San Jerónimo el Real

Madrid, Spain

San Jerónimo el Real, which has undergone numerous remodelings and restorations over the centuries, is the remaining structure of the Hieronymite monastery that once stood beside the royal palace of Buen Retiro, of which a portion now serves as the Prado museum. Its proximity to the royal palace also underscores a connection to royalty, serving for centuries as the church used for the investiture of the Prince of Asturias.

The Hieronymus monastery had been built near the river Manzanares, during the reign of Henry IV of Castile in the neighborhood of the El Pardo palace. But suffering due to the marshiness of the site, during the reign of Isabella I, the Monastery of the Hieronymites was moved to a site next to an incipient royal palace. The new monastery was built in Isabelline Gothic style. The church was chosen for the investiture of the Princes of Asturias and future king Philip II on April 18, 1528.

King Philip II moved the Spanish court to Madrid in 1561, and had the retreat enlarged to become the Palacio del Buen Retiro. He established a royal bedroom against the presbytery, such that he could hear mass from his bedroom. The Palacio del Buen Retiro was largely destroyed in the Napoleonic French occupation of Madrid. In 1808 the monks were expelled from the monastery and French troops were quartered in the monastery, causing major damage to the building, and the church was almost left in ruins.

The first major restoration was performed during the reign of Isabel II of Spain, between 1848 and 1859, by the architect Narciso Pascual Colomer, in the Isabelline Gothic style, who added some new elements such as towers. The second restoration, 1879 to 1883, by Enrique María Repullés, created the building as a parish church. Only a few external features remain of its original structure. The exterior remodeling of the nineteenth century in a neo-Gothic style by Pontian Ponzano remains controversial.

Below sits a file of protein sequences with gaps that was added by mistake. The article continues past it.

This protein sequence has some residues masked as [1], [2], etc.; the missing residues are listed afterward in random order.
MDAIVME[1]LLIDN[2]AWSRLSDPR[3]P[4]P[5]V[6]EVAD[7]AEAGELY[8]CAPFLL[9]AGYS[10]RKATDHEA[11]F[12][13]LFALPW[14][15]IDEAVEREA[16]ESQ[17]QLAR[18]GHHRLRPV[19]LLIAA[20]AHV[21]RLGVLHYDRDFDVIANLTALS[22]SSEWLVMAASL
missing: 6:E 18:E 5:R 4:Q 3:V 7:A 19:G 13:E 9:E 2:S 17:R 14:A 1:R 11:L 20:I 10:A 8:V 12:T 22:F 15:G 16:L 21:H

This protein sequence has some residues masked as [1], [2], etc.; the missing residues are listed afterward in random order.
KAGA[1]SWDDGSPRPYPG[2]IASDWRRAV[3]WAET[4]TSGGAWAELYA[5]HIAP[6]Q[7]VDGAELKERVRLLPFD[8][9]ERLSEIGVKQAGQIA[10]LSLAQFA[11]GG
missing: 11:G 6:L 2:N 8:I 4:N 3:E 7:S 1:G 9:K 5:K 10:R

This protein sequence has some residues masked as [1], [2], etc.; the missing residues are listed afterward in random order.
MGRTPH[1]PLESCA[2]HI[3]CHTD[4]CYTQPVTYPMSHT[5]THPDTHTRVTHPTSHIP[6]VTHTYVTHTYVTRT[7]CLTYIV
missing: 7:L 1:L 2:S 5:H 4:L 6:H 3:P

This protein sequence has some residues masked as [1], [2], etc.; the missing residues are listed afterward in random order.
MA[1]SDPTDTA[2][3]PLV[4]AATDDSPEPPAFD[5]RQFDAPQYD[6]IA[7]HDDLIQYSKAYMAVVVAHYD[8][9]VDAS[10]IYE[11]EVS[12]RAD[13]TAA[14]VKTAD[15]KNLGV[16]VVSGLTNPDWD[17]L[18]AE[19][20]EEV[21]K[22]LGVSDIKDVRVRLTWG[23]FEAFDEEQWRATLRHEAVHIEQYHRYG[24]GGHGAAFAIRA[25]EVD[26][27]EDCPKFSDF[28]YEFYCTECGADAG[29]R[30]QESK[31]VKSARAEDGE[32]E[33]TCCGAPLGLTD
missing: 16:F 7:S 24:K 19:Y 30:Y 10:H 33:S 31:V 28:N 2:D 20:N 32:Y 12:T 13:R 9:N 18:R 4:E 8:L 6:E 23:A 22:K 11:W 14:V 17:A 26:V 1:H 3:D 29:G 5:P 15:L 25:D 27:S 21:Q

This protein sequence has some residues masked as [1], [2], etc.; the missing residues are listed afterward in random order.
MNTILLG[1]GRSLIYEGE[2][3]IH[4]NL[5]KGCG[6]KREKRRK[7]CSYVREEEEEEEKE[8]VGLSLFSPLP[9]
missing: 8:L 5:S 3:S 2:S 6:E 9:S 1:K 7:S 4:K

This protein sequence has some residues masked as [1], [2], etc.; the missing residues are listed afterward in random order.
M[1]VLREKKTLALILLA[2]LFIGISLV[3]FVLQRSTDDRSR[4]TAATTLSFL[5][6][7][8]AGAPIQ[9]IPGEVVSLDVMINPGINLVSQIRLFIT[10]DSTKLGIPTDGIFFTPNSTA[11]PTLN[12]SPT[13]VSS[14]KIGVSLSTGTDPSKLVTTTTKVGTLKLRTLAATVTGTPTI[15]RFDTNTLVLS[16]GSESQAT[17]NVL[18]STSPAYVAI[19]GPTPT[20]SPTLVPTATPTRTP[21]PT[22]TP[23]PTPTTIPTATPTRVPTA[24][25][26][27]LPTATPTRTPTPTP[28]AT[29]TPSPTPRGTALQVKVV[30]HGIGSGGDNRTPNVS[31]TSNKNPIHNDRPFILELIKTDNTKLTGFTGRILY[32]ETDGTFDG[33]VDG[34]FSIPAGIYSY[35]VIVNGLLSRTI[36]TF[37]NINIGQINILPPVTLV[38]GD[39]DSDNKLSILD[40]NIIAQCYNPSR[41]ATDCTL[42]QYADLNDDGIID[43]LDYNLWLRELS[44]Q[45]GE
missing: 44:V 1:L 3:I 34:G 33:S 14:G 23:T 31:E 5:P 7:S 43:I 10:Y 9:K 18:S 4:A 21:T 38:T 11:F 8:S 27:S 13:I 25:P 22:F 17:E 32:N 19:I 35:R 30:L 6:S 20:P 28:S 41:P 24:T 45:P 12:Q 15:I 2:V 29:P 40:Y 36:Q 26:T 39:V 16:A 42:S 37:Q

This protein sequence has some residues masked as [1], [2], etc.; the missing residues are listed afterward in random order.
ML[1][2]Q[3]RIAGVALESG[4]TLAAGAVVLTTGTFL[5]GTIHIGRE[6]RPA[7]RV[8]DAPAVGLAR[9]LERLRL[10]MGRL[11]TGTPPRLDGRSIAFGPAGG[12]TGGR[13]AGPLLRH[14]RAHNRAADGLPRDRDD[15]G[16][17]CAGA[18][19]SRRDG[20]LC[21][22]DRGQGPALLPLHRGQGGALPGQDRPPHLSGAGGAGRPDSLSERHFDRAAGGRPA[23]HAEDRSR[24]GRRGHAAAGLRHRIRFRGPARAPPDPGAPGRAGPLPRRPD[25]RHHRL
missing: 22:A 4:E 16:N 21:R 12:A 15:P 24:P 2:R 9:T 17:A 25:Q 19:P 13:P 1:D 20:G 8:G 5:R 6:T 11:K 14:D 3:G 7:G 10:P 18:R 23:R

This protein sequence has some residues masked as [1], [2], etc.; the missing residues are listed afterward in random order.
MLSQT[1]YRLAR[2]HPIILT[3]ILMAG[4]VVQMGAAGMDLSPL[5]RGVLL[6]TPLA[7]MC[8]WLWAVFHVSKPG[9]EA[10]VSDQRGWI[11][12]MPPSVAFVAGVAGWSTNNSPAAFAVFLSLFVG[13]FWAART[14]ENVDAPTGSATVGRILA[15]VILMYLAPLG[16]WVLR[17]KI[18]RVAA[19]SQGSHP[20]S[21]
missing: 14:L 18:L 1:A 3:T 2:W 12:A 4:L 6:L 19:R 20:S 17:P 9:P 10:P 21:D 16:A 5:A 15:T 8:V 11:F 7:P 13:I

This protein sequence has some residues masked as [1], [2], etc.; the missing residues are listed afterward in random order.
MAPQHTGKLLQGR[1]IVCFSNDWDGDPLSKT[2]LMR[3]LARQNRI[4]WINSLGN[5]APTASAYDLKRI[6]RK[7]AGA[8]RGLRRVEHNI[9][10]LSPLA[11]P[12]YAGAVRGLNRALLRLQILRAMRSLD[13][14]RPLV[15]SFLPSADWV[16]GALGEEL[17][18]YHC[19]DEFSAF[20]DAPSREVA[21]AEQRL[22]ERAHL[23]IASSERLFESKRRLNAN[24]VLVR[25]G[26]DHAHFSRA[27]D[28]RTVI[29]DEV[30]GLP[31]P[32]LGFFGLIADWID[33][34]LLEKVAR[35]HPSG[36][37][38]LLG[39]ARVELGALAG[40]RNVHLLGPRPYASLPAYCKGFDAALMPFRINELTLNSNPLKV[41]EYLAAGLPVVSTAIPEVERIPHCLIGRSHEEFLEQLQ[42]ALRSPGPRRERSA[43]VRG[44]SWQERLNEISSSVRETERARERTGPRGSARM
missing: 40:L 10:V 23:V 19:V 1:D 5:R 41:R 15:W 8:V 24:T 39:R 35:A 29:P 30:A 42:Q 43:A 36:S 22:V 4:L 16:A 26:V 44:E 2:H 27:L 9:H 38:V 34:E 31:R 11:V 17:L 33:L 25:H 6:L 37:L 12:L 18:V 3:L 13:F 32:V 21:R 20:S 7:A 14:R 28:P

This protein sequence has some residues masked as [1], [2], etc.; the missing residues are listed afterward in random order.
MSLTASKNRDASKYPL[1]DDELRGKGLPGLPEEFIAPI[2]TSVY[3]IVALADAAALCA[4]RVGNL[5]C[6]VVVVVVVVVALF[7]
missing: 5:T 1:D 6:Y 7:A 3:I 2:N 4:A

The stairway that faces the street, was constructed in 1906 on the occasion of the wedding of King Alfonso XIII to provide more impressive access to the church. For many decades, the Baroque cloister, designed by Fray Lorenzo de San Nicolás, remained in disrepair. Finally, in 2007, an agreement between the church and the government led to the appropriation of the land for the cloister by the Prado Museum. The inner courtyard facade was dismantled, and then rebuilt as a cubic room, designed by Rafael Moneo in an expansion of the museum.

The church contains sculptures by Benlliure, Juan Pascual de Mena’s 18th-century Cristo de la Buena Muerte, and paintings by Vincenzo Carducci and José Méndez, neo-Gothic lamps and stained-glass windows.

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Address

Calle Moreto 4, Madrid, Spain
See all sites in Madrid

Details

Founded: 1503-1505
Category: Religious sites in Spain

More Information

en.wikipedia.org

Rating

4.4/5 (based on Google user reviews)

User Reviews

macedonboy (18 months ago)
St. Jerome the Royal is a pretty little church of the Gothic style. Its proximity to the then royal palace gives it it's royal connection. It's a beautiful building, both outside and inside. The acoustics inside are magnificent, if you are lucky enough to be able to listen to a concert of old music as it happened to us. Well worth a visit especially if combined with a visit to the Prado.
black Joh (19 months ago)
San Jeronimo is also beautiful church besides the Prado Museum.
Paul (20 months ago)
Beautiful architecture that only Madrid can show to its fullest potential..
Vassilis Papadakis (2 years ago)
A beautiful church next to the Royal library of Spain. A local person told me that the Royal family is being married in this church. Not sure if it is true but judging by the gold and preservation of the church I could believe it. It is a site that someone should visit when in Madrid. It is in walking distance from the center with Prado museum next to it. Highly recommended.
Clifford King (2 years ago)
Next door to the Prado is this lovely church. The facade is really beautiful and the inside is as well. If you enjoy touring cathedrals as much as I do, make sure to take a few moments to appreciated this lovely church.
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